Unlike the nuclear issue, the PM confronted a divided cabinet, a host of MPs ranged against the FDI decision, some state units of Congress such as in Kerala opposing it, and a high command not backing him to the hilt though it initially seemed as though he had the party leadership behind him.

The contradictory views came not so much because of opposition in principle but because of the timing – state polls staring the party in the face and mid-way of a Parliament session.

The events which pulverised the UPA II must have left Singh wondering why he accepted the prime ministership. From the high of giving the country economic reforms in the 1990s as finance minister to inking the civil nuclear cooperation agreement with the US to playing a role in returning UPA to power in 2009, the events unfolding in 2010 and 2011 have left him in an unenviable position.

He may have seen too many ups and downs during the topsy-turvy reign of over seven years heading two coalition governments but the recent events must have been too upsetting for Mr Cool. Singh started his political career with economic reforms and to retract now on what is an essentially reforms-related agenda must have been too unsettling for him.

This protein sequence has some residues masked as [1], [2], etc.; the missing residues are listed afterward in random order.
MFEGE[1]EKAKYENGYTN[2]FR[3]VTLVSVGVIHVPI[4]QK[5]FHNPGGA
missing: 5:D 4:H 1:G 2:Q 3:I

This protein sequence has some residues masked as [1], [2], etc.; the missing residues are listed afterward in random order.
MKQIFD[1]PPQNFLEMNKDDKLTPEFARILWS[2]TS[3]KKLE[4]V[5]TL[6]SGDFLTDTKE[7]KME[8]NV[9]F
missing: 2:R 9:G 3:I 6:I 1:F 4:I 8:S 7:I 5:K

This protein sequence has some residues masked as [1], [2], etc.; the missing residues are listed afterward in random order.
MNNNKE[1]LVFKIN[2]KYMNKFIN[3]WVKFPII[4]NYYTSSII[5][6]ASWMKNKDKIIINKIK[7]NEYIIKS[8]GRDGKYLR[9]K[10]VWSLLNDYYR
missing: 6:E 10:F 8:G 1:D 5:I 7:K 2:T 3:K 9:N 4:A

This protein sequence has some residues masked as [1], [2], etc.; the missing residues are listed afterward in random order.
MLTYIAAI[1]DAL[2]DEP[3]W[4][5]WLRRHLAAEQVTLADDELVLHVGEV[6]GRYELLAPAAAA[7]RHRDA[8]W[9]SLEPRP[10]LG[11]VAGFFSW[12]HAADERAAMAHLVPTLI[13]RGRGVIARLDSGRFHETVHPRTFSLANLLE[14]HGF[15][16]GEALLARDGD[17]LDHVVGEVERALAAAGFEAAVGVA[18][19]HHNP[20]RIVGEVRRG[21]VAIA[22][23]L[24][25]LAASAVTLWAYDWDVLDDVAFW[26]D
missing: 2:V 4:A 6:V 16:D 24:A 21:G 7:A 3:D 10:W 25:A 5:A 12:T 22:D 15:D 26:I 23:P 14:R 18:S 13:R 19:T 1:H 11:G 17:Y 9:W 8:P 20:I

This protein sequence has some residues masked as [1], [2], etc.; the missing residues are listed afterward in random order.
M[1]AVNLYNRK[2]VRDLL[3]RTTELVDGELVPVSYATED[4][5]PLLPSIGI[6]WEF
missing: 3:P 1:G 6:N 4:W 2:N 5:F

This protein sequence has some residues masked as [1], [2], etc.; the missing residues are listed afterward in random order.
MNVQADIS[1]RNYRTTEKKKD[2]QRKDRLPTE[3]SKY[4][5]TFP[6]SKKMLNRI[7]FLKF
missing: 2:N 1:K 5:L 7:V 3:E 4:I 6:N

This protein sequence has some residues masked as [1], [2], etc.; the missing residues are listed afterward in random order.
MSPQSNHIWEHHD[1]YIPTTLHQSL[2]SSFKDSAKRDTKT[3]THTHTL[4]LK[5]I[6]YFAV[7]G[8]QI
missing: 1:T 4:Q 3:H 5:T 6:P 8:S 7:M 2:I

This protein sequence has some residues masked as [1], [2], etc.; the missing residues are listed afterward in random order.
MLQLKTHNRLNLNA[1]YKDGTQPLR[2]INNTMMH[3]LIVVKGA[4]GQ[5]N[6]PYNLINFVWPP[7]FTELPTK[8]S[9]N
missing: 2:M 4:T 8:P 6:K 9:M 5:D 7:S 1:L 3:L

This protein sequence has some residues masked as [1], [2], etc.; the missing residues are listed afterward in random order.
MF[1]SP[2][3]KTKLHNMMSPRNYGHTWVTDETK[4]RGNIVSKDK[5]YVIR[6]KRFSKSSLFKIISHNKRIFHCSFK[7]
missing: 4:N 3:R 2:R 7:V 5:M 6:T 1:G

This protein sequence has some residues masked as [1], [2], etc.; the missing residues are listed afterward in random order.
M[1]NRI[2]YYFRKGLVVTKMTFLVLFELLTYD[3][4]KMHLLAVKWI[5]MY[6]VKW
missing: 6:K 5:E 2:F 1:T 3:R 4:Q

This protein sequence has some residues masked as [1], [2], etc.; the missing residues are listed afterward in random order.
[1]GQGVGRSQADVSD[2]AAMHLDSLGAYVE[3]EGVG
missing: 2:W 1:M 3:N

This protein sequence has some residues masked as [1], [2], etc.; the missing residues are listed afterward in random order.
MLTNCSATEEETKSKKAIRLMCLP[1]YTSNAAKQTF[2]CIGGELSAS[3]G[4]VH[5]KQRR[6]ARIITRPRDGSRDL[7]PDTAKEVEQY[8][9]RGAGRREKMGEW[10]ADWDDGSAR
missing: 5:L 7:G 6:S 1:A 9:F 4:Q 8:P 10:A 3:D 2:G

Mild mannered, he surprised many when he took on a towering BJP veteran L.K. Advani soon after his own heart surgery. But now, with two and a half years left of the current term and talk of party scion Rahul Gandhi taking over from him, Singh presides over a government that seems to have lost its sheen.

In the last one year, lack of direction on Telangana as well as anti-corruption ombudsman Lokpal, have left a hapless UPA government open to the accusation of being in a drift. After two full years, there is no decision on the contentious issue of Lokpal. The end of the winter session of Parliament may well bring the government to its knees again – on Lokpal – as Hazare has threatened to renew his fast.

Lack of decision-making for months on end forced India Inc to brand the Singh government of suffering from “policy paralysis.” However, this very move to end “paralysis” may have forced the UPA government not to initiate any such moves for the next nearly six months, given the state polls.